In North Carolina, we remain in severe drought conditions. I have a
newish house where the lawn never took.
Besides eroding swales I need to fix, part of the "lawn" slopes and
the top soil is eroding. I need to stop the erosion and get something
to take. No jokes about Kudzu please. :-)
My plan is to till the worst areas with a gas powered cultivator (I've
done this for other parts of my lawn, when I could still water, and
this has worked well), lay down some top soil, and use annual
ryegrass. Annual ryegrass, though it will die in one season,
germinates fast, and seems to germinate with very little water.
My questions are these:
1) Would it be a waste of money to mix-in some sort of a creeping
grass seed with the cheap annual ryegrass seed? Centipede and
bermudagrass seem to thrive here in central NC--and require little to
no water, fertilizer, or anti-weed chemicals. Once established, the
centipede and bermuda grass are so thick that they choke out the
weeds, and grows slower than other grasses (less mowing). Only
"downside" is the lawn goes dormant / brown in the winter. I'm not
running a golf course, so who cares.
Centipede and bermuda grass seed is terribly expensive. And I wonder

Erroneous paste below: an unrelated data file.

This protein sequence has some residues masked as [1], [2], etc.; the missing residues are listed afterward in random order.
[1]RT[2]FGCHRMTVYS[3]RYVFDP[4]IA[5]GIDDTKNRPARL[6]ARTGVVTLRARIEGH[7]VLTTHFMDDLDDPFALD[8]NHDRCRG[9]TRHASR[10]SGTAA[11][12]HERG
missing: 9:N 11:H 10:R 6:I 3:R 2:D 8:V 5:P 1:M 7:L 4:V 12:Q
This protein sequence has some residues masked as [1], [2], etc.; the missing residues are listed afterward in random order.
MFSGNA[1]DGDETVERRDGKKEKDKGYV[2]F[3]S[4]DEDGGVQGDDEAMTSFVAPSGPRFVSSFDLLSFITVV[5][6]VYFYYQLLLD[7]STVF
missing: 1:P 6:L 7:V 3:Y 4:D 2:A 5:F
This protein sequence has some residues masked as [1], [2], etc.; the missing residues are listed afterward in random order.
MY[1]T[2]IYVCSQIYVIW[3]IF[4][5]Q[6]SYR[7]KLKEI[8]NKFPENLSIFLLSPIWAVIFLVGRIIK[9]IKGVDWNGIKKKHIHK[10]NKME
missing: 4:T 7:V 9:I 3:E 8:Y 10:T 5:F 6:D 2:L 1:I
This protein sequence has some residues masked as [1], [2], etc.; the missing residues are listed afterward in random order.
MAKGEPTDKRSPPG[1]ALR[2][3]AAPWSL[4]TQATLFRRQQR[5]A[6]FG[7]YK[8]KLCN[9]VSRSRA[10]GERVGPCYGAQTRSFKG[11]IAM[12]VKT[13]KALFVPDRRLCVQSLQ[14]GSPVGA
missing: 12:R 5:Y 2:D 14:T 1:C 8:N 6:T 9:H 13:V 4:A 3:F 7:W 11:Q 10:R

if it would safely lay dormant until it got enough water.
Am I throwing money down the drain, quite literally, by mixing in
expensive seed with annual ryegrass? Or should I do the ryegrass now,
then aerate / overseed in spring of 2009, when hopefully water
restrictions will be lifted.
2) Are there any good online videos or resources, or books, for
methods on stopping erosion on swales?
Thanks Dave. I've also heard Zoysia grass works well for my area--
really deep roots, little watering required (in part due to the deep
roots), crowds out most of the weeds, requires little to no
fertilizer, etc. Hopefully grows slowly like centipede (less mowing).
Sounds great to me. Don't want to be a slave to a lawn.
Still wonder about getting turf established in a drought. Fortunately,
sod is out--too expensive and requires too much water anyway.
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